• Having an oatmeal bath. You can buy oatmeal bath products, such as colloidal oatmeal, made from ground oats. You can make your own oatmeal bath by grinding uncooked, unflavoured oats into a fine powder using a food processor or coffee grinder. Add a cupful (around 240g/8oz) of the oatmeal powder to your bath. Alternatively, you can fill a pair of tights or a sock with oats, tie a knot and put it in your bath. Use lukewarm water as hot water can worsen skin irritation. The water should turn milky and feel silky. Be careful getting in and out of the bath as the oatmeal will make it slippery.
  • Pressing or tapping the skin instead of scratching it.
  • Using a cool pack or bag of frozen vegetables to sooth the itch, but avoid applying this directly to your skin as this can cause ice burn. Instead, you could wrap a towel around the cool pack. Limit use to about 10 minutes so as not to damage your skin.
  • Wearing loose-fitting, soft clothes. Cotton and bamboo are less itchy than wool and man-made fabrics.

There are some common skin irritants that can worsen itching, such as chlorine, and lanolin or alcohol-based products. Some soaps, perfumes and cosmetics can also cause skin irritation. Generally, there is less risk from products that are fragrance-free.

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Pain

Lymphoma isn’t usually painful but sometimes, swollen nodes press on other tissues and nerves which can cause pain. This should improve if you have treatment. However, even if you don’t have treatment for lymphoma, your medical team should still offer advice to help cope with pain. This might include prescribing pain relief medication.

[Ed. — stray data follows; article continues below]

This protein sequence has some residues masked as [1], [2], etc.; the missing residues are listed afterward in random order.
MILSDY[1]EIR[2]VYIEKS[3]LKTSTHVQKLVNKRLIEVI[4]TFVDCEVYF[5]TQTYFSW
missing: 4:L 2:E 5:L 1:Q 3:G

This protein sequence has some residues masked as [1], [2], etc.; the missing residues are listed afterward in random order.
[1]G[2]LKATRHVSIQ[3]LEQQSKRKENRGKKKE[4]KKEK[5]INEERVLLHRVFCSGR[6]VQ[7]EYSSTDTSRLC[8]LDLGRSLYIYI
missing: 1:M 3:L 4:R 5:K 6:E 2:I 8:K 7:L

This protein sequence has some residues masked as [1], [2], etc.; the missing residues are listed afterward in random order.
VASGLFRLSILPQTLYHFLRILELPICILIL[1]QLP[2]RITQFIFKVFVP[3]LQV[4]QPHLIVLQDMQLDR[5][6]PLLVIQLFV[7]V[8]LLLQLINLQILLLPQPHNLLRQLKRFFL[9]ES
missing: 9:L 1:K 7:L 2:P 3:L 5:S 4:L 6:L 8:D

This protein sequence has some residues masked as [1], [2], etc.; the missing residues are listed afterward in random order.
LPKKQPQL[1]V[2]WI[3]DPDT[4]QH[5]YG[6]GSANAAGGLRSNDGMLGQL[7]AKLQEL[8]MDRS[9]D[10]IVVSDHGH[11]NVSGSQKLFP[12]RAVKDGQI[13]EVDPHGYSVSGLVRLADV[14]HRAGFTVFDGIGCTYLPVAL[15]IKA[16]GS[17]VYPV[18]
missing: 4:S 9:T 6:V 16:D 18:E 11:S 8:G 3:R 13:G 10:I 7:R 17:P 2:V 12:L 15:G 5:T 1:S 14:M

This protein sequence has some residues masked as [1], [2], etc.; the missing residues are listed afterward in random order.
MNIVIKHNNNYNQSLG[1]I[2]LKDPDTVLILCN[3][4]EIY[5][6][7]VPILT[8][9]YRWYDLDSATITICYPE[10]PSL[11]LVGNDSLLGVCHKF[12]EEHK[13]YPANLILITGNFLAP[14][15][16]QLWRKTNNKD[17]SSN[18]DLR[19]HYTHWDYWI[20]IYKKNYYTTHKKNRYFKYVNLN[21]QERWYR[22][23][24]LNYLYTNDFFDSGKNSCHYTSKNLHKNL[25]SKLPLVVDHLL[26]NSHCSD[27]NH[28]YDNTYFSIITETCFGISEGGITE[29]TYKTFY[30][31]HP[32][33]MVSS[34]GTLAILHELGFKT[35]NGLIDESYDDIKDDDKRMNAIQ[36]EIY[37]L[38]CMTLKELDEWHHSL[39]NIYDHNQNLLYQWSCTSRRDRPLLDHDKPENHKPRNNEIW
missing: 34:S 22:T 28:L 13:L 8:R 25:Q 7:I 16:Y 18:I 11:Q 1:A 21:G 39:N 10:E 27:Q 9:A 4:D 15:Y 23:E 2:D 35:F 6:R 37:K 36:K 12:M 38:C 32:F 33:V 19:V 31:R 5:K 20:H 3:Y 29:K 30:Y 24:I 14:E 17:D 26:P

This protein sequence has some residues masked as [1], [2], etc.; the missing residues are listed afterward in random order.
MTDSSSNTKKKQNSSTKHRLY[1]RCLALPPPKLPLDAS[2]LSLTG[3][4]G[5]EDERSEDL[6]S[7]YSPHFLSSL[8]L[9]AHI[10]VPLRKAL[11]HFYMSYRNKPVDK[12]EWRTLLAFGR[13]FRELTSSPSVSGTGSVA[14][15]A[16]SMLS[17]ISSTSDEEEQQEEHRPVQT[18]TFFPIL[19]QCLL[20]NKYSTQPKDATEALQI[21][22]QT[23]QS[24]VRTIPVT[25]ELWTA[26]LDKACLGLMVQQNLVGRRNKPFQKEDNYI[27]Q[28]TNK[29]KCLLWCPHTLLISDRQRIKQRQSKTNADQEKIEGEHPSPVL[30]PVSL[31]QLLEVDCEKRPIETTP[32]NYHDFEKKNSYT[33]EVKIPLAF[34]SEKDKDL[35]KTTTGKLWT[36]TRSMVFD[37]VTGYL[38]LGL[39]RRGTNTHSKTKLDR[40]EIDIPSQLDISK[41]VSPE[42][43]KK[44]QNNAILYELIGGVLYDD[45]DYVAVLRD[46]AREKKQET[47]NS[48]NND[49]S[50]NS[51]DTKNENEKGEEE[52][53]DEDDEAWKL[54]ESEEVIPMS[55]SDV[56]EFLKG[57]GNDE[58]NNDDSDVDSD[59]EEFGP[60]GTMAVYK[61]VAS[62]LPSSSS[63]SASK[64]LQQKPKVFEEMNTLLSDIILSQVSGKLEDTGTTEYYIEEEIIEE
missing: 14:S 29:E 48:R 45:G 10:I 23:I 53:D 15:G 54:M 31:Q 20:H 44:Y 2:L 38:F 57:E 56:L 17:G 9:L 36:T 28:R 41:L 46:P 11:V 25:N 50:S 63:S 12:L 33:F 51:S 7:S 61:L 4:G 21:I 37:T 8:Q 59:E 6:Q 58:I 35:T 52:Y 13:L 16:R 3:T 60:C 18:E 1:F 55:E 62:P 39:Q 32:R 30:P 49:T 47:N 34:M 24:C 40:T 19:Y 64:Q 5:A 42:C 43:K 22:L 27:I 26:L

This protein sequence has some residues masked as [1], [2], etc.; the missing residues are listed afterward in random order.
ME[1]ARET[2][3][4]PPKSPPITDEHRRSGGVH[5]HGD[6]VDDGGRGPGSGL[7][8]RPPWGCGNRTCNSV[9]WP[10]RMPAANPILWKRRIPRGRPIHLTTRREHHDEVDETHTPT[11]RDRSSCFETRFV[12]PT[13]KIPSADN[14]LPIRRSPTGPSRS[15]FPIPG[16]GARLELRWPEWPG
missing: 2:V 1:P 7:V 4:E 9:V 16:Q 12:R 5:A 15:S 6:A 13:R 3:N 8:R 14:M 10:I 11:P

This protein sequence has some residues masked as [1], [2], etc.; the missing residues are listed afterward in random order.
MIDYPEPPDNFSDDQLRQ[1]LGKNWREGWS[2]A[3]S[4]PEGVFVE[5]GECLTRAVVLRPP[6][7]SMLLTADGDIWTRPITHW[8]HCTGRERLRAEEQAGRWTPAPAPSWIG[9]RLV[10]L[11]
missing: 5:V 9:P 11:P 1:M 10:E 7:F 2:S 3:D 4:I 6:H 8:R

There are also things you can do yourself that might help you cope with your pain. For example, you could try relaxation techniques, such as meditation, imagery or mindfulness. Some people also find complementary therapies helpful, for example acupuncture, massage or yoga.

You could also try using heat or cold to relieve pain:

  • Heat – for example a hot bath or shower. You could also try applying a hot water bottle or microwaveable heat or gel pad to the area of pain. Heat can be helpful for muscle pain and stiffness. Take care not to apply heat for longer than about 10 minutes at a time though, to avoid damaging your skin.
  • Cold – for example, a gel or ice pack, or a pack of frozen vegetables. Wrap these in a towel to protect yourself from ice burn. Ice can be helpful for inflammation and acute pain (that lasts up to about 6 months). Limit use to about 10 minutes at a time so as not to damage your skin.

Check with your doctor or clinical nurse specialist first whether heat or cold is suitable for you – you should avoid using heat or cold on damaged skin, where circulation is poor, or any areas of lymphoedema. Take particular care not to burn yourself (with heat or ice) if you have reduced sensation due to nerve damage (peripheral neuropathy).

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Thinking processes (cognition)

If you’re affected by changes to your thinking processes (such as memory, attention and speed of response), speak to your doctor or nurse about how this affects you. You can ask them for advice and support to help you cope.

You might also be interested in our information about cancer-related cognitive impairment (‘chemo brain’), which has tips to help manage symptoms that affect your thinking processes.

 
Symptoms affected my thinking processes took longer to resolve than they do for some people. I did really easy crosswords and Sudokus to help feel I was achieving something and, in time, I got back to doing harder ones.